4 Material strengths (this is a big one)
To ensure you get great use out of your outdoor furniture you need to pay close attention to what it’s made from.
You may well select outdoor furniture along similar lines to your interior pieces – but there is an all-important difference. Your outdoor choices have to contend with rain and moisture, mould and rot, rust and corrosion, warping, fading, cracking, even holding on to too much heat. That’s a lot to deal with.
In terms of wood, teak is a great option, although it will silver over time. Many other woods will have to be protected, perhaps regularly, to keep the elements at bay. Avoid soft woods, such as pine – however, hardwoods, treated properly, will last and last.
Regarding metals and alloys, aluminium and marine grade stainless steels are both dependably durable and rust resistant no matter the weather.
Wrought iron is also popular but buyer beware, while many such settings are touted as rain or weather resistant that does not mean rust proof. Powder-coated metals combat rust to reasonable degree, but scratches in the surface or poor metal joins will let oxidation and unsightliness commence.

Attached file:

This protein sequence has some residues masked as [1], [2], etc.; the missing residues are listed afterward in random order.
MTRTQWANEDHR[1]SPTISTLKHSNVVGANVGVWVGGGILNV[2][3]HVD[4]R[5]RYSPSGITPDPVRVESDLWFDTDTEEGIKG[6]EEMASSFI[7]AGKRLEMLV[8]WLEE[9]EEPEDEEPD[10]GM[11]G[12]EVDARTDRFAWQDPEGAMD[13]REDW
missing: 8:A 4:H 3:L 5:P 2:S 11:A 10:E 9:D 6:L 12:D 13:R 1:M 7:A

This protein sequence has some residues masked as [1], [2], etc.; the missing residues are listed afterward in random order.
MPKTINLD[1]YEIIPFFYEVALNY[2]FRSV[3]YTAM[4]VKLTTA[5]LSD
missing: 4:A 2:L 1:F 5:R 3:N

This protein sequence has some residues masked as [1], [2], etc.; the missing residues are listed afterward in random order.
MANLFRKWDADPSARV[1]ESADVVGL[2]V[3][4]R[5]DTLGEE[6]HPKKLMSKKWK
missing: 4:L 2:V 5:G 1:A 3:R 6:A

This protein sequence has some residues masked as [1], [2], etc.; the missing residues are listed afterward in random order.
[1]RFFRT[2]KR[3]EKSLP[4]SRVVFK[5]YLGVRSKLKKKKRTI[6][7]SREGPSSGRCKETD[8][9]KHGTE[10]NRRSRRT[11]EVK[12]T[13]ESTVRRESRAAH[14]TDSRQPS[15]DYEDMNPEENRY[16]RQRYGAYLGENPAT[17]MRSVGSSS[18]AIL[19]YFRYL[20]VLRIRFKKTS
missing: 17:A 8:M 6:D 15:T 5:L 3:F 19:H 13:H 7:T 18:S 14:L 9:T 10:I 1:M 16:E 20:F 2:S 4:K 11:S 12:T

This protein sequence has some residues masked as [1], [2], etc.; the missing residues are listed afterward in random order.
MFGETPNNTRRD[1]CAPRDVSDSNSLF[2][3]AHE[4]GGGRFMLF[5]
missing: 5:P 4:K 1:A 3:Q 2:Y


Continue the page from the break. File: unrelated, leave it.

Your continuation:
Weight is another consideration when choosing the right materials, too. Aluminium is light, meaning it is easy to lift – but that means by a gust of wind too.
Lastly, resins and plastics are becoming more and more popular as new manufacturing techniques allow for more varied design options. Plus, because colour is inherent in their chemical make-up, they are fade resistant too.
The last point holds true for furniture fabrics and upholstery too. And as well as hold their colour under the harsh New Zealand sun, acrylic fabrics are also quick-drying and easy to maintain.